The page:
The Scrum framework changes the classical triangle of project management. The compromise is no longer between Time, Budget and Quality. It is now becoming the triangle of Budget, Time and Functionality.

Triangle of Project Management

  Quality is no longer an option. In Scrum the factors that define when a feature is complete (in terms of quality, required testing, documentation etc.) are defined by the Definition Of Done (DoD) right at the start of the project. No incomplete or untested feature will be released to the customer. Now the functionality to implement will be defined throughout the course of the project and implemented incrementally. This incremental development allows to remain flexible and to change in a controlled manner without the additional costs and risks of jeopardizing large chunks of previous work. At the end of each increment (Sprint) a result is available that can be shown and discussed with the customer to get and incorporate feedback as soon as possible. As this flexibility does not only apply to software requirements, but also to the operational processes themselves, the Scrum Framework allows optimizing resources usage (time, budget) and minimizes waste. Studies have shown that Scrum has following positive effects in practice:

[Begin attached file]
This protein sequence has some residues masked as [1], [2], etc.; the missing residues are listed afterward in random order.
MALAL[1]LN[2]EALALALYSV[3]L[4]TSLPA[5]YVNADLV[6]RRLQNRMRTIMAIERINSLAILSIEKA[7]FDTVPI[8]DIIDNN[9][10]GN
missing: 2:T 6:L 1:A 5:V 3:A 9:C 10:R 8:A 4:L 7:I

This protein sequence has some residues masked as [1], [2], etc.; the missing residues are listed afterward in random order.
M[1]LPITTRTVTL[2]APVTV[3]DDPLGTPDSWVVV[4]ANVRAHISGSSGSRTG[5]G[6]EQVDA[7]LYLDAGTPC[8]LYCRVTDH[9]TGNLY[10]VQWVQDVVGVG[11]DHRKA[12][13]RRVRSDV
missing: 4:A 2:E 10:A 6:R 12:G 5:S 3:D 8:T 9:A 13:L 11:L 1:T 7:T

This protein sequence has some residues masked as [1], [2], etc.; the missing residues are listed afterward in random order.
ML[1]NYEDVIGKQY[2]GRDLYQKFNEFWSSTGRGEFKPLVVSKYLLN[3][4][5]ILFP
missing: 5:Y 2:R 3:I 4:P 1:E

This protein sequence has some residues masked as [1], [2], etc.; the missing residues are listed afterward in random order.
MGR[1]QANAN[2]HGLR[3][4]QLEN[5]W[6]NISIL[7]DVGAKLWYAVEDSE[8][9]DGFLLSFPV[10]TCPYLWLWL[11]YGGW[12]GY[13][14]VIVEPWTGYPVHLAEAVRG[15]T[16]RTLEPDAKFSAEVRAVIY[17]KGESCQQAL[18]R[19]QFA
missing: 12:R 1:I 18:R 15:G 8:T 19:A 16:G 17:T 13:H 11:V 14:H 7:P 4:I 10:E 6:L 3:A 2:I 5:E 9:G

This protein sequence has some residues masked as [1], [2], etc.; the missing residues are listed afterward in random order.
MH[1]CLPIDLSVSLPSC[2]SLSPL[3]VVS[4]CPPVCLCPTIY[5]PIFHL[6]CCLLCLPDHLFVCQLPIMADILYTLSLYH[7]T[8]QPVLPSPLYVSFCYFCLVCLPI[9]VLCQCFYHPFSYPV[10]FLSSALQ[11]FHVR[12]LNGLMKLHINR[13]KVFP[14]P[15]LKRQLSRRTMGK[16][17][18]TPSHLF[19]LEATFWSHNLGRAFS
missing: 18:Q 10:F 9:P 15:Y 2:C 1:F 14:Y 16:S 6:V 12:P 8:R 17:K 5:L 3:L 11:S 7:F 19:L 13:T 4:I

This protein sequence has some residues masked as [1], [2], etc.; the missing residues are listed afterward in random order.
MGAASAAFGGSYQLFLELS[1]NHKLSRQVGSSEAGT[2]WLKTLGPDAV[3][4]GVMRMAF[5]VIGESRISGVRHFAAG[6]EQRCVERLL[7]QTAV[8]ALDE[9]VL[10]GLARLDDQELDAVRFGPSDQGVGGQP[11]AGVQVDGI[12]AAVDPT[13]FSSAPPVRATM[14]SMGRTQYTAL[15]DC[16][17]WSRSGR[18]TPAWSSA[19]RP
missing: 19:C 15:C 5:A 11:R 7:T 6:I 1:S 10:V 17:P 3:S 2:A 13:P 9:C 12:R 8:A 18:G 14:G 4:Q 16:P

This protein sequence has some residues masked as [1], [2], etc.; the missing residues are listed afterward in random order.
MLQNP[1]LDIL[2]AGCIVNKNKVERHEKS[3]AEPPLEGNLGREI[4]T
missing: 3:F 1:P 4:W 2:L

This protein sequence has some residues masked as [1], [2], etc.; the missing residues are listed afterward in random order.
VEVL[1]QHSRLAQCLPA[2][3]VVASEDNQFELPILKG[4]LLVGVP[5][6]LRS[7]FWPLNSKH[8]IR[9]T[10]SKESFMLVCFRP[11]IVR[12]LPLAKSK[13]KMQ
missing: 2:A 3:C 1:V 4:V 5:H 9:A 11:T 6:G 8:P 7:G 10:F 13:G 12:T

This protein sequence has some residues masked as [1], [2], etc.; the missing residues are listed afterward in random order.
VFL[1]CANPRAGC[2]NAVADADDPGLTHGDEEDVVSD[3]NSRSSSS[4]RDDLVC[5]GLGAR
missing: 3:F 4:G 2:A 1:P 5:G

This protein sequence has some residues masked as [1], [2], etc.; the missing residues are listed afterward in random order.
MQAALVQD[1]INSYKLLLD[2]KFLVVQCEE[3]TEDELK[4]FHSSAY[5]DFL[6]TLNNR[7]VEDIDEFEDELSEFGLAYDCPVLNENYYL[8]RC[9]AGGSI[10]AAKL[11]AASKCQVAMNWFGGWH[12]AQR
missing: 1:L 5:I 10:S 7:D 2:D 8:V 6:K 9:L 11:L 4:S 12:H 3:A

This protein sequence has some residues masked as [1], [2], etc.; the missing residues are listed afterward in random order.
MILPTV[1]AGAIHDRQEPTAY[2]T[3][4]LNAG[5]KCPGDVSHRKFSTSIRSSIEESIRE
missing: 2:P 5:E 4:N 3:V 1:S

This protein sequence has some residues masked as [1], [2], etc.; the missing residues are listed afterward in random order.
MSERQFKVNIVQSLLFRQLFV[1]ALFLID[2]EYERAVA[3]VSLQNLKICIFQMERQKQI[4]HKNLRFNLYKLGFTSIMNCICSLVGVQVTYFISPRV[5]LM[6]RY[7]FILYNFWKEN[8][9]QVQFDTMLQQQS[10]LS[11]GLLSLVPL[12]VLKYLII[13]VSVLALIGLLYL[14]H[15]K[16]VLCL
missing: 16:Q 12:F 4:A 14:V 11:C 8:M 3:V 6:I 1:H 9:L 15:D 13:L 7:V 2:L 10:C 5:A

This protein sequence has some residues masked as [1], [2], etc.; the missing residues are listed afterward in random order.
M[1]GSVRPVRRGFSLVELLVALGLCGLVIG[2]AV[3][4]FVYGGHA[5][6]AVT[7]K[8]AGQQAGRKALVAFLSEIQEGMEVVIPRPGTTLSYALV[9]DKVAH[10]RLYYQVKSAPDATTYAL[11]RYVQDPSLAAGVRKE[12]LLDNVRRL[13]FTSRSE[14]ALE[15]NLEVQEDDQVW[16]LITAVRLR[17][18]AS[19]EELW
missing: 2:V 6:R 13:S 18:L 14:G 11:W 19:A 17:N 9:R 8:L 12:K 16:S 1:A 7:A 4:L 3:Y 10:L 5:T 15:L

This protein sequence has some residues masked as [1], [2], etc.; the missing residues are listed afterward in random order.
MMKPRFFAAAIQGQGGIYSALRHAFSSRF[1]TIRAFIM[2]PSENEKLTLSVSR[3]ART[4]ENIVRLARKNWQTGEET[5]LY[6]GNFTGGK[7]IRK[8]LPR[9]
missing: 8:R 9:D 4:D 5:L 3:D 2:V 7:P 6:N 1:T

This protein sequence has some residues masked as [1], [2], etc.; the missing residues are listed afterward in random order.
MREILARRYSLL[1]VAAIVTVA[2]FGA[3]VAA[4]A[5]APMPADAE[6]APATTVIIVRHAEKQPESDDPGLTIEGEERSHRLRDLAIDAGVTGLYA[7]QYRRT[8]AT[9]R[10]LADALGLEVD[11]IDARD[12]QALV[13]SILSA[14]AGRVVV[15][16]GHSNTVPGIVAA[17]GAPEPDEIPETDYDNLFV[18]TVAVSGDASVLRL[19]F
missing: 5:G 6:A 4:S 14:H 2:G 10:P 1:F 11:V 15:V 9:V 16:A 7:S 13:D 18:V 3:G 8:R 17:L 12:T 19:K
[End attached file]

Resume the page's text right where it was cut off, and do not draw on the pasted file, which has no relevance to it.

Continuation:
• Increased productivity
  • Better product quality
  • Reduced or stable project costs after introducing agile methods
  • Higher customer satisfaction
  • Increased satisfaction and motivation of the employees